An Introduction to Solar System Astronomy
Prof. Richard Pogge, MTWThF 9:30
Rainbow over Kitt Peak, Arizona, July 2001 [R. Pogge]
Gravitation binds together all masses in the Universe, governing the fall of an apple and the orbit of the Moon about the Earth. The dance of the planets around the Sun is choreographed by the interplay of gravitational forces. Newton's laws are not mere empirical descriptions, but powerful physical tools we can use to explore the Universe, both figuratively and literally!
Nearly everything we know about the Universe beyond the Earth has been learned from a distance. We cannot directly measure a star, or scoop up a bit of its material to study in a laboratory. We only have to us the light that comes to use from across effectively unbridgable distances. Because light, or more precisely, Electromagnetic Radiation, is produced by and interacts with ordinary matter, what seems at first an insuperable handicap becomes a source of great strength. It is when we began to understand the nature of light, how it is produced and how it interacts with matter, that marked the end of "Astronomy" as a simple cataloging of the heavens as it had been primarily from its very beginnings, and the beginnings of the modern study of "Astrophysics" at the end of the 19th Century.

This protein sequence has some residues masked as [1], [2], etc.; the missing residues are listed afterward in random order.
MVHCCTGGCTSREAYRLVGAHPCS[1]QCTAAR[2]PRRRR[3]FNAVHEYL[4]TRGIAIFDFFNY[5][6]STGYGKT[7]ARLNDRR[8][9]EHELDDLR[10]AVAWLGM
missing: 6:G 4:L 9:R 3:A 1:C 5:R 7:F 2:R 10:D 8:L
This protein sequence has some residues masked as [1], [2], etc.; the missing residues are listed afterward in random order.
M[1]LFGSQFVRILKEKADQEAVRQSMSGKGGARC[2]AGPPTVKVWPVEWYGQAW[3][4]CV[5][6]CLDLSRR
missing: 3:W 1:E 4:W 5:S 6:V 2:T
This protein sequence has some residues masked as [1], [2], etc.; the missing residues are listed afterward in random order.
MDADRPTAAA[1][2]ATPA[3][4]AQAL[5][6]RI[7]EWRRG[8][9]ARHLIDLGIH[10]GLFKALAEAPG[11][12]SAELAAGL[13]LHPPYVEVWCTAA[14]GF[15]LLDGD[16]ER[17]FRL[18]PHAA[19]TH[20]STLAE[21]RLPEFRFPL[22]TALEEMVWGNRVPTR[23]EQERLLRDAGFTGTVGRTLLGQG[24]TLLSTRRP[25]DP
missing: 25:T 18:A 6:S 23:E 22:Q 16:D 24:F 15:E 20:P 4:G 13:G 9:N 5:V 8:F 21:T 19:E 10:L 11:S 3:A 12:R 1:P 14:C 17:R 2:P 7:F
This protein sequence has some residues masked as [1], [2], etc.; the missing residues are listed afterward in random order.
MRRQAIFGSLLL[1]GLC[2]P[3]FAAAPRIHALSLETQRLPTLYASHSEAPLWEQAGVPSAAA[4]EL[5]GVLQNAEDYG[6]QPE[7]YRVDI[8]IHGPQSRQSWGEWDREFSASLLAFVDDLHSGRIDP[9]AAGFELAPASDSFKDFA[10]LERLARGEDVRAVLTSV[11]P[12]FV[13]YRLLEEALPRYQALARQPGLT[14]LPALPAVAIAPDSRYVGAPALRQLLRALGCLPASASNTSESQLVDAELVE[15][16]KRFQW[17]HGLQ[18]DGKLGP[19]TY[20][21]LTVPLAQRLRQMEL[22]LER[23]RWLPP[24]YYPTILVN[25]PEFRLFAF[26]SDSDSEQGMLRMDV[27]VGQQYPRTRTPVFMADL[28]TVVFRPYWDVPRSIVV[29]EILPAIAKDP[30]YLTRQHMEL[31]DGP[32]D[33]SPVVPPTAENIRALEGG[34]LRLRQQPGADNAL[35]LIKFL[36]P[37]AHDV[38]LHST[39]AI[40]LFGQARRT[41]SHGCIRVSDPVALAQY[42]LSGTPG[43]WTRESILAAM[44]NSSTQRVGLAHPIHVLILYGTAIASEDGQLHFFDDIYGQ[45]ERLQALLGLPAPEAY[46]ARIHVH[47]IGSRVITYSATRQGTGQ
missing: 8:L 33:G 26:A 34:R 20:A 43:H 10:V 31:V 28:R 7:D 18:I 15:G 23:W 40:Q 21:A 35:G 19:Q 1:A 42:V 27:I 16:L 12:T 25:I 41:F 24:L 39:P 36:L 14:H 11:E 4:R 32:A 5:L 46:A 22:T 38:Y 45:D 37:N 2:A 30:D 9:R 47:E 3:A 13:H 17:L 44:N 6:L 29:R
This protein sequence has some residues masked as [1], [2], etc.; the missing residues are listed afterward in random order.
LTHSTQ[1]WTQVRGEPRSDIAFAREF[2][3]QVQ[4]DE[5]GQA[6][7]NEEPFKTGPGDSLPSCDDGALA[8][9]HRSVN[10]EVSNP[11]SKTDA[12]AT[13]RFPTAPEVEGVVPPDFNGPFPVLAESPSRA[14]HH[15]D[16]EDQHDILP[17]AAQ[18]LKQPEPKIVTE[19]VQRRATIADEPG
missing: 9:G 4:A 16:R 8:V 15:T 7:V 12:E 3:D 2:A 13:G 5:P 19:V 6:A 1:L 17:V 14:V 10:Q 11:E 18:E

In this unit, we will explore the four Force of nature, as manifested in Gravitation, Electromagnetic Radiation, and the structure of the Atom. This leads us into a discussion of spectroscopy, the study of how we can "decode" the message of light from space, the basic principles of optics, and how we build telescopes to gather light from space and analyze it.
|Lecture Audio Podcasts|
The links above reproduce the electronic overheads shown in class for each of the lectures. In some cases they have additional text and links covering supplemental material or graphics. Online lecture notes are made available starting the week in which the lectures occur, but some notes may not be accessible until later in the week if I am having problems translating them into a web-accessible form.
Please feel free to print out copies of these lecture outlines in advance of class, so you can follow along with the lecture. Many students find this helps them listen without the pressure of taking down detailed notes of their own, but while still making additional notes in the margins to highlight particularly emphasized points.
Also, see A Note about Graphics if you are curious as to why some of the pictures shown in the lectures are not reproduced with these notes.
Students wishing to explore some of these topics beyond the lecture and textbook using the Internet might want to look at the relevant Selected Astronomical Internet Links for this unit.